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Eatymology: Atlantic Beach Pie

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Eatymology: Atlantic Beach Pie
Photography by Andrew Kornylak

Atlantic Beach Pie

[ət-lan-tik-bēch-pī]

A vintage pie from coastal North Carolina

Bill Smith of Crook's Corner in Chapel Hill, North Carolina

Raised near the North Carolina coast in New Bern, Bill Smith’s family went to the beach almost every weekend in the summer. When they headed to seafood restaurants for plates of fried fish, dinner was followed by one thing: Atlantic Beach Pie. It was the single exception to a curious “no sweets after seafood” rule that was perpetuated along the coast when he was a child (it was said combining the two would surely lead to a deathly illness). “It doesn’t make any sense, but we did as we were told back then,” Smith says. He’s been running the kitchen at Chapel Hill institution Crook’s Corner since 1993, where Atlantic Beach Pie is now a fixture on the dessert menu. Smith himself is credited with reviving the recipe—he brought it back to the restaurant after serving the pie to some 600 guests of the Southern Foodways Alliance on a trip to Eastern North Carolina. Often simply called “lemon pie” on the coast, Atlantic Beach Pie is a sweet-tart marriage of condensed milk and citrus juices nestled in a salty crust of Ritz or saltine crackers (Smith decidedly prefers saltines). His recipe is topped with a generous dollop of freshly whipped cream and, in a nod to the pie’s coastal origins, a sprinkle of coarse sea salt.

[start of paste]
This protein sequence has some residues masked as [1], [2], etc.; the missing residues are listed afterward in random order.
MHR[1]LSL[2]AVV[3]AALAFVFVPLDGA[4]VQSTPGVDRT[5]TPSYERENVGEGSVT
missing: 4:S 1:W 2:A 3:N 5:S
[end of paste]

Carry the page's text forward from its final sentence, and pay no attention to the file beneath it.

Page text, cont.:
Bill Smith’s Atlantic Beach Pie Recipe